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RE: Account Lockouts
From: Martin Dion (martin.dionabovesecurity.com)
Date: Thu Dec 02 2004 - 12:04:07 CST
There is a few efficient ways to tests those password but you need to
take some preventive measure not to wreak havoc the system :)
1- Copy the password files and crack them offline
2- Decrypt the password file and analyze the 'clear' password (that must
be done in a tight and controlled environment)
3- If it's a Windows Server setup, create a backup domain, once it is
synchronize with the master controller, unplug it from the production
network, de-actate the account lockout policy, and run a password
cracker on a separated network with only the cracking machine and the
backup domain controller.
4- Restore the access control server (Unix or Windows) on a new machine
and run the previous setup.
You can use LC5 from AtStake to test brute force both Unix and Windows
based authentication servers.
Have a nice day!
Martin Dion, CISM
Chief Technology Officer
FIRST Representative - AboveSecCERT
Phone: (450) 430-8166 #103
Cell: (514) 831-5427
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From: Harrison Gladden [mailto:hgladdengmail.com]
Sent: December 1, 2004 12:52 PM
To: webappsecsecurityfocus.com; secprogsecurityfocus.com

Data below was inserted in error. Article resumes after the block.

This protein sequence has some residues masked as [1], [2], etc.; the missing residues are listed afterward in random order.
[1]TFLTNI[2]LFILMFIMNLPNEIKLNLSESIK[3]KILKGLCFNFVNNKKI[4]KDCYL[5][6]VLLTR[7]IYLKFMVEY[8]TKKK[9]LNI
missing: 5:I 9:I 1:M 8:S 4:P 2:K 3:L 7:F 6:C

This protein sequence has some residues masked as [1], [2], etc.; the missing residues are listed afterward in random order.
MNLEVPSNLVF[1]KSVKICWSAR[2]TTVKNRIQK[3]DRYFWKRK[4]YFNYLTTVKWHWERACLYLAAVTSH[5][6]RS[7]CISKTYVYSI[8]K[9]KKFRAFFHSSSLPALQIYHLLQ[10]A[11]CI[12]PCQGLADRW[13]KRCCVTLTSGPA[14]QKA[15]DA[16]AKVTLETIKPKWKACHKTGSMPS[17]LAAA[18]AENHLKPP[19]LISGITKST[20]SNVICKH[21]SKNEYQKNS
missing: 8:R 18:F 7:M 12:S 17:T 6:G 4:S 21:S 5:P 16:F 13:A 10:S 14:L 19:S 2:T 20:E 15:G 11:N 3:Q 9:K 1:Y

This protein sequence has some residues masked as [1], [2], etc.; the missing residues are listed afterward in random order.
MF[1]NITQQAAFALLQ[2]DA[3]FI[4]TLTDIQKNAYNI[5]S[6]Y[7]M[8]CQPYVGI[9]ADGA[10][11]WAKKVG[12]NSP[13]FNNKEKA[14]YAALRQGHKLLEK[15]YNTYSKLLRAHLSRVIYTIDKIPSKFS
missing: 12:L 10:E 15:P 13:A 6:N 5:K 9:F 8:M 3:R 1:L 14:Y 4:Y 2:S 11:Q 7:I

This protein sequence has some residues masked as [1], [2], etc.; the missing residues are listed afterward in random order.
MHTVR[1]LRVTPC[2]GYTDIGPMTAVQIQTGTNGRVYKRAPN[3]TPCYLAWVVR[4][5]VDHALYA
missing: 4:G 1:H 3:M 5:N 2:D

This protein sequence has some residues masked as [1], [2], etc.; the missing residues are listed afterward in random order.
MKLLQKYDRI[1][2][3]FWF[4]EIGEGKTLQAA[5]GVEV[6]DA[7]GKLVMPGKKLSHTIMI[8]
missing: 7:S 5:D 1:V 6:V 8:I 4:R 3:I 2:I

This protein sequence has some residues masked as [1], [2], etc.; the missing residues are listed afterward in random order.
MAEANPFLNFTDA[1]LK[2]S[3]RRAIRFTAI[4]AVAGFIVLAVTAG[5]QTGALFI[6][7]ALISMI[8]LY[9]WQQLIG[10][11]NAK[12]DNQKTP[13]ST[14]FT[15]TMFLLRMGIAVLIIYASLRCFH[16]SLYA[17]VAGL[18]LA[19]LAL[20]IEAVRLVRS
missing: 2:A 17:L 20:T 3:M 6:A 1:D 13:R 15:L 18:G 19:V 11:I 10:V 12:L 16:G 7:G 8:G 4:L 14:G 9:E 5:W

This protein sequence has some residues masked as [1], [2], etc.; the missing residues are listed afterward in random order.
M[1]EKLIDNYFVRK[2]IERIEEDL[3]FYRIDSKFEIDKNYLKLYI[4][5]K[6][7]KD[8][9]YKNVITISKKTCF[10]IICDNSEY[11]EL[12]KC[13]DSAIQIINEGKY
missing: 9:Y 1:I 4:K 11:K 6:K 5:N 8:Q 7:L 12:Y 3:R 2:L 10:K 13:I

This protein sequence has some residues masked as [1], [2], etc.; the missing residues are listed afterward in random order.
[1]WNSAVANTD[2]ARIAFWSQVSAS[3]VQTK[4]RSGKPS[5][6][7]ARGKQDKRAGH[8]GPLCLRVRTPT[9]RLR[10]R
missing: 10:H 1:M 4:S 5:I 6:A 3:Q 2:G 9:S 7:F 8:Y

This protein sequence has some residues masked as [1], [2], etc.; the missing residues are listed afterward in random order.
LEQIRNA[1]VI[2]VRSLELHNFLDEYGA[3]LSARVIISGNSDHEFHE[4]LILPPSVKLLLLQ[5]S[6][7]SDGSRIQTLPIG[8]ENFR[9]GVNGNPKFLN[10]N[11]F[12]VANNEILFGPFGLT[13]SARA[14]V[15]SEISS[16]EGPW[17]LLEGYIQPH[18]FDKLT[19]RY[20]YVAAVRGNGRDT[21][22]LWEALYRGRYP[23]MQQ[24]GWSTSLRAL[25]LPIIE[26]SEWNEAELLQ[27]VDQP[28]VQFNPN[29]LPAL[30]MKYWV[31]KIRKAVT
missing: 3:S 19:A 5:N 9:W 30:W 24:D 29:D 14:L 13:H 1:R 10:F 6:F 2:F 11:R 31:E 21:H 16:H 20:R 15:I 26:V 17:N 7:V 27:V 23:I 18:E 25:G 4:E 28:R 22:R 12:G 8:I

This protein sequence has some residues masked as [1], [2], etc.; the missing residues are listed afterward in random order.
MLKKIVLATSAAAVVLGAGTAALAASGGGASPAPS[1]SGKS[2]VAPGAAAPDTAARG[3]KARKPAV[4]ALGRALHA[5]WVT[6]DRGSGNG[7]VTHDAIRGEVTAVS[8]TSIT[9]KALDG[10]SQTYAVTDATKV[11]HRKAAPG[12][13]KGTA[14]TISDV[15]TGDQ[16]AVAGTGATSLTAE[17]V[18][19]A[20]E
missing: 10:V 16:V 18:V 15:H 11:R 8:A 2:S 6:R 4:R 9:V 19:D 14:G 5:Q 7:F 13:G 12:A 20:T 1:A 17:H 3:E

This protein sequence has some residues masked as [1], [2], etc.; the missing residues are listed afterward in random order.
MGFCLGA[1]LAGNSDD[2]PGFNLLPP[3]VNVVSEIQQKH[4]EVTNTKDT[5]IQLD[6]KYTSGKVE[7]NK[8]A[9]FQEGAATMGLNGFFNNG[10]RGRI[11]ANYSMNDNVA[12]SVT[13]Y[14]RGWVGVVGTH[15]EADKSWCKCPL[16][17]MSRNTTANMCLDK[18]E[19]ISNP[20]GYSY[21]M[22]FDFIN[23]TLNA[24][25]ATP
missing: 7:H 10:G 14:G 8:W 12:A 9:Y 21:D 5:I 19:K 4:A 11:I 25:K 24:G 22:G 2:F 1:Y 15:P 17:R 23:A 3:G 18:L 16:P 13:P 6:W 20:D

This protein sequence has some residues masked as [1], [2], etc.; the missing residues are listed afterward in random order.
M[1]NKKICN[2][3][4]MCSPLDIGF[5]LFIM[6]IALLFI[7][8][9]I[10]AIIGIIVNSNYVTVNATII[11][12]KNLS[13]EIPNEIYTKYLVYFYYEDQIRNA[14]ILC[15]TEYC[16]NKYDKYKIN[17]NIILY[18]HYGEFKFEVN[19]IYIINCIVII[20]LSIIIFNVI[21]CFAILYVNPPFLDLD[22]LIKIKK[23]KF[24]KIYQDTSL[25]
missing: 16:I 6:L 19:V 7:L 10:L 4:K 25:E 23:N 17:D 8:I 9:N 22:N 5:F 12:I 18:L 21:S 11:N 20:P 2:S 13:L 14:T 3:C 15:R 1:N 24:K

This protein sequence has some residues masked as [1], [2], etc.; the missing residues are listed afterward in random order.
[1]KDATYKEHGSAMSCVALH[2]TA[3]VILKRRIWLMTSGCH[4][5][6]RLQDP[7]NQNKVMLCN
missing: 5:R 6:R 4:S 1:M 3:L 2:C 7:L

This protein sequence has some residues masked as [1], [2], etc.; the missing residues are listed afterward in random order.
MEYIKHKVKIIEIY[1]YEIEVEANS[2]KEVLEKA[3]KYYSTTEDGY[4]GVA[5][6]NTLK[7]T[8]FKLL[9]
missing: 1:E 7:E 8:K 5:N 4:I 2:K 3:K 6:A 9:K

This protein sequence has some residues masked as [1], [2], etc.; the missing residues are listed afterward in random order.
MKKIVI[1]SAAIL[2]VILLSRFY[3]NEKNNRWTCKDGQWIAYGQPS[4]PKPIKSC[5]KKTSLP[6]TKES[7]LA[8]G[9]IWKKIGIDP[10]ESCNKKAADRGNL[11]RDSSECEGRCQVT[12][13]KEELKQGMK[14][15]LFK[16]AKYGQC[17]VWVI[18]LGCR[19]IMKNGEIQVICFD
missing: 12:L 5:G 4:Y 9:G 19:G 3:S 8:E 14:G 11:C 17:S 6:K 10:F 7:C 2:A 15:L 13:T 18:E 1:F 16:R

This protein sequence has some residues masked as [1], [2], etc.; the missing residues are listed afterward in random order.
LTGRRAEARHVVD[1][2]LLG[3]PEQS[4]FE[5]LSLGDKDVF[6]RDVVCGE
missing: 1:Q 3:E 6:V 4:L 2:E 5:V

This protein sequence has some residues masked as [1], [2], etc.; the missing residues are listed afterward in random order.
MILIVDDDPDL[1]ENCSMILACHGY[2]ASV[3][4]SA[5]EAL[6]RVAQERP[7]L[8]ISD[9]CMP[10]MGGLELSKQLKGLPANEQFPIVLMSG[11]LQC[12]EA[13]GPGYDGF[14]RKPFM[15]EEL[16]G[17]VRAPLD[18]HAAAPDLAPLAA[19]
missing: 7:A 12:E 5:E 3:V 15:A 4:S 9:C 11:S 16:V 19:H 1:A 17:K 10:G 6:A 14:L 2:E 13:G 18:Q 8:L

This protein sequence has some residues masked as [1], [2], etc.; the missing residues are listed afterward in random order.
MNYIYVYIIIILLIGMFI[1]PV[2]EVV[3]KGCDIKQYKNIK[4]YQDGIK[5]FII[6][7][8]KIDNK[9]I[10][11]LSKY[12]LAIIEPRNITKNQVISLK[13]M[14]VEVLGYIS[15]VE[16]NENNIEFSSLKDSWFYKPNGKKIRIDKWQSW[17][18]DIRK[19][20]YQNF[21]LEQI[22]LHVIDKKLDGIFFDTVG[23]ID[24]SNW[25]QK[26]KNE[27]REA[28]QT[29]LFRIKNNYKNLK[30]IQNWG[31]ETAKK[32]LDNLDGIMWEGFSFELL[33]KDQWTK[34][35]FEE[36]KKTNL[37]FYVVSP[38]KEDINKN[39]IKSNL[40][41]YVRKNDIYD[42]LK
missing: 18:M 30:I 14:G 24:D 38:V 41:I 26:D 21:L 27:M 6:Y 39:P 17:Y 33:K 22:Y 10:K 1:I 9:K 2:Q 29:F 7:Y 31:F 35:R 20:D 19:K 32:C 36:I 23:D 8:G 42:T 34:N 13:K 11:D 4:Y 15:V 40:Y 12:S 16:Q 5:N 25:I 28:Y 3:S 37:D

Subject: Account Lockouts
My question to the group is about handling account lock outs. Here's
the situation, assume there is a web interface that lets users log in
and do stuff, but the log-in process is constrained by the network
restrictions as well.. Meaning if a user tries to log in X times in Y
seconds and fails each time, then the account get locked out.
What are successfull techniques that could be used on the web
interface to avoid having a script run against it that would
potentially lock out 15000 user accounts, and create a headache for
the system administrators who have to manually unlock each account?
Also assume the current user account names are known by everyone.
Possible techniques we've thrown around:
1) Allow each user to pick their own username instead of using a
standard (i.e. First 3 letters of first name + Full last name)
2) Create a set time-out period for each account of X (maybe an hour)
Hopefully my question makes sense.
Harrison Gladden <hgladdengmail.com>
Computer Engineer & Science Major
~Past experience: He who never makes
mistakes, never did anything that's worth.~